Whilst there are many foreigners who feel 'obligated' never to mention anything negative about their experiences in China, I have throughout all my public posts, discussed all of my experiences, be they good or bad. I am nothing if not completely and unabashedly 'not politically correct'. Furthermore, I know that many Chinese like to read my articles, because they want to know my 'true feelings'.
In Chinese culture, civility in front of superiors or under certain circumstances is the norm, and that civility includes not speaking the truth, and sometimes downright lying. It is part of the 'face saving' culture of China. In the West, I would just call it 'Political Correctness', which in my opinion, is the art of 'not saying what you really mean while saying something that makes you to appear to be a nice person'. Frankly, I much prefer the adage so often used by my old and dearly departed Scottish friend Alistair Renshaw, who would say: 'You can hit me - just don't sh*t me!
The Chinese customs relating to honoring guests and visitors means that foreigners are treated very well when being received by schools or other organizations, and our reception into the Number One School in Hong Hu was no exception. We were wined and dined, and had all our needs met. The school authorities bent over backwards to accommodate us and provide us with a suitable environment within which to live. (The classrooms were another matter.)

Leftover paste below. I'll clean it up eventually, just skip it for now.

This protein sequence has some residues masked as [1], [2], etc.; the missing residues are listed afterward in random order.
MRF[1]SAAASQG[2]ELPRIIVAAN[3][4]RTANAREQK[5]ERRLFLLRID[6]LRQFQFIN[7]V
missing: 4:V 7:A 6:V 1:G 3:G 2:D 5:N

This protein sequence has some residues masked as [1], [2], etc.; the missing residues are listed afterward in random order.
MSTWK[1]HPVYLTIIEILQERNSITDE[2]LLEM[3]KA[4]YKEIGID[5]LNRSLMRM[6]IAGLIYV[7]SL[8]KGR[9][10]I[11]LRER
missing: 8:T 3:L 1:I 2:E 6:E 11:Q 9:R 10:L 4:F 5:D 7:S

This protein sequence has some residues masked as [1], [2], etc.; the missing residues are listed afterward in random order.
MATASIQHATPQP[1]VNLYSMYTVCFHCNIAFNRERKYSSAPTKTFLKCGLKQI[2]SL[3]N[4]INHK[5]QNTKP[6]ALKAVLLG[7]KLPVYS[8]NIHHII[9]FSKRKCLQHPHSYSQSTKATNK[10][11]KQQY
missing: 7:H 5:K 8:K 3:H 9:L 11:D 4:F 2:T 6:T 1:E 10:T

It was only the other day (2007) that I heard a horror story about the demands of a certain foreign teacher here in Suzhou, and it makes me wonder what expectations the teacher had or perhaps what lifestyle he lived back home in his own country. For myself, having grown up in traditional Australian wooden homes called 'Queenslanders', and being old enough to remember wooden stoves, ice boxes, outdoor toilets, and the introduction of the ball point pen, television, computers and many appliances that today are taken for granted, the apartment provided me in Hong Hu was like something from the set of the television series 'Dallas'. It was a vast improvement over the flat I had been renting in Australia.